To be fair, it's a problem that's accepted with grace by the punters who have to spend an average of 45 minutes standing in line for a bar. Mind you, that observation has a fair amount of confirmation bias built into it: a quick glance at the #PunkAGM2014 Twitter hashtag reveals that a lot of people simply walked out at this point, fed up at not being able to get their hands on a beer. But for those of us who stayed, there was another problem: the overworked staff were so busy trying to serve drinkers, they simply didn't have the time to change barrels as they ran out, meaning that the beer you were hoping to buy when you were at the back of the queue wasn't available any more by the time you were at the front. There were huge barrels full of interesting stuff, sitting in plain sight by the side of the bar, and many of them didn't go on sale until near the end of the day. (It's also a bastard's trick to have everything priced at two tokens for most of the day, and then in the final two hours introduce a couple of new exclusive beers at three tokens to muck up everyone's careful budgeting. But that's a separate complaint.)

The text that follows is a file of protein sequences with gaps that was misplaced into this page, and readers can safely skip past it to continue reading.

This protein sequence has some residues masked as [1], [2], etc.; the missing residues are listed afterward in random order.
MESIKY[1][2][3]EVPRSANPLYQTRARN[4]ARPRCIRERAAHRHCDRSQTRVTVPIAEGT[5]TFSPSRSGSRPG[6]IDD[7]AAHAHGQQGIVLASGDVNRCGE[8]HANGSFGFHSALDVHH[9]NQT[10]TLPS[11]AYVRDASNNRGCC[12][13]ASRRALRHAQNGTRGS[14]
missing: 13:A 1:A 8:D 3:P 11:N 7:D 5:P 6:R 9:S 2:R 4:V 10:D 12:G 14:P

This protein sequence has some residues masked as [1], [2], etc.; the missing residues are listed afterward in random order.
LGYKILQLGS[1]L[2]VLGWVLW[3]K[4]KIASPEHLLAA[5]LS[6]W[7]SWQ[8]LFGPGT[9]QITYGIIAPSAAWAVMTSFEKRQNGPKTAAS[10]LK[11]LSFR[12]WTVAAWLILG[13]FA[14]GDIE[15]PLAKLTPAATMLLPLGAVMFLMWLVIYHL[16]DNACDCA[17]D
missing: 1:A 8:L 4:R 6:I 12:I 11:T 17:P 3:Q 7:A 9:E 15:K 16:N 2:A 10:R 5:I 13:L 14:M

Meanwhile, one of the perks of the AGM - free tastings of new beers - has now become a casualty of the massively increased attendance, and has had to be formalised more than in the past. So this time, five breakout sessions were announced involving the products of five different craft brewers, and you had to apply for free tickets to the sessions in advance. Initially, it wasn't made at all clear that you had to pick just one session from the five, so BrewDog's admin staff had to spend a lot of time writing back to all the people (like us) who'd booked for all of them. There was a further complication on the day when it was suddenly revealed that the five sessions would be in different one-hour slots, leading to disappointment for punters who hadn't planned to be there the whole day. Having said all that, the tasting we attended - BrewDog's own - was actually rather fun, part of that fun coming from it being the last one of the day, with all that entails. We got free samples of Hello My Name Is Päivi (a fruity Finnish double IPA that's been out in the wild for a few weeks now) and Everyday Anarchy (a preview of an astonishing imperial saison that, for my money, is up there with AB14 for flavour-crazed mentalism).